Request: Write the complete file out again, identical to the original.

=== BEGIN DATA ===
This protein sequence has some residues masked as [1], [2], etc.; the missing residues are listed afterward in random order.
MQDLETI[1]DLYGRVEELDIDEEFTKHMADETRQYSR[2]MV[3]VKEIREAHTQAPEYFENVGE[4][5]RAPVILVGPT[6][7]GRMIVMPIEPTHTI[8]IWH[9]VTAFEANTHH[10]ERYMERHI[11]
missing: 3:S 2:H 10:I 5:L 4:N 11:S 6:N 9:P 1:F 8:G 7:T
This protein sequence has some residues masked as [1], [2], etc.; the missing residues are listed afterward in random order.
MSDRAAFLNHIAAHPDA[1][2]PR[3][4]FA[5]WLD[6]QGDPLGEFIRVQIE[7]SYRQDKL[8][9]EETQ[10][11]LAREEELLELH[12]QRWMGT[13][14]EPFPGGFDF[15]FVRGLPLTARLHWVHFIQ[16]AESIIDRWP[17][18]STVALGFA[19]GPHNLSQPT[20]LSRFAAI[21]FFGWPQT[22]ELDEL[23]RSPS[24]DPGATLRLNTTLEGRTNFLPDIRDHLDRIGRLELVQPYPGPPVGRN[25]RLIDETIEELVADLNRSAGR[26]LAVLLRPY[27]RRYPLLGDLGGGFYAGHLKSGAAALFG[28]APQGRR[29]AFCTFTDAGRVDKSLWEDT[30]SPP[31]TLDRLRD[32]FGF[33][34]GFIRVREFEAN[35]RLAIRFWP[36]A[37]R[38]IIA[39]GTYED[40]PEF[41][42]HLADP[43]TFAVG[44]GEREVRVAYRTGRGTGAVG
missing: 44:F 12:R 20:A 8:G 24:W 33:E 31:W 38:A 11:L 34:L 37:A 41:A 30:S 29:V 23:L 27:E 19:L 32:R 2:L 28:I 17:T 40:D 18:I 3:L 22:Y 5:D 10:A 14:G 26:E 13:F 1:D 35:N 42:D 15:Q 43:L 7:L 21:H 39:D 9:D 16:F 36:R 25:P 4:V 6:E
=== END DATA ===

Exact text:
This protein sequence has some residues masked as [1], [2], etc.; the missing residues are listed afterward in random order.
MQDLETI[1]DLYGRVEELDIDEEFTKHMADETRQYSR[2]MV[3]VKEIREAHTQAPEYFENVGE[4][5]RAPVILVGPT[6][7]GRMIVMPIEPTHTI[8]IWH[9]VTAFEANTHH[10]ERYMERHI[11]
missing: 3:S 2:H 10:I 5:L 4:N 11:S 6:N 9:P 1:F 8:G 7:T
This protein sequence has some residues masked as [1], [2], etc.; the missing residues are listed afterward in random order.
MSDRAAFLNHIAAHPDA[1][2]PR[3][4]FA[5]WLD[6]QGDPLGEFIRVQIE[7]SYRQDKL[8][9]EETQ[10][11]LAREEELLELH[12]QRWMGT[13][14]EPFPGGFDF[15]FVRGLPLTARLHWVHFIQ[16]AESIIDRWP[17][18]STVALGFA[19]GPHNLSQPT[20]LSRFAAI[21]FFGWPQT[22]ELDEL[23]RSPS[24]DPGATLRLNTTLEGRTNFLPDIRDHLDRIGRLELVQPYPGPPVGRN[25]RLIDETIEELVADLNRSAGR[26]LAVLLRPY[27]RRYPLLGDLGGGFYAGHLKSGAAALFG[28]APQGRR[29]AFCTFTDAGRVDKSLWEDT[30]SPP[31]TLDRLRD[32]FGF[33][34]GFIRVREFEAN[35]RLAIRFWP[36]A[37]R[38]IIA[39]GTYED[40]PEF[41][42]HLADP[43]TFAVG[44]GEREVRVAYRTGRGTGAVG
missing: 44:F 12:R 20:A 8:G 24:W 33:E 31:W 38:A 11:L 34:L 37:A 41:A 30:S 29:V 23:L 27:E 19:L 32:R 2:L 28:I 17:T 40:D 18:I 3:L 22:Y 5:D 10:A 14:G 26:E 13:F 1:D 35:N 42:D 15:Q 43:L 7:L 21:H 39:D 9:D 16:F 36:R 25:P 4:V 6:E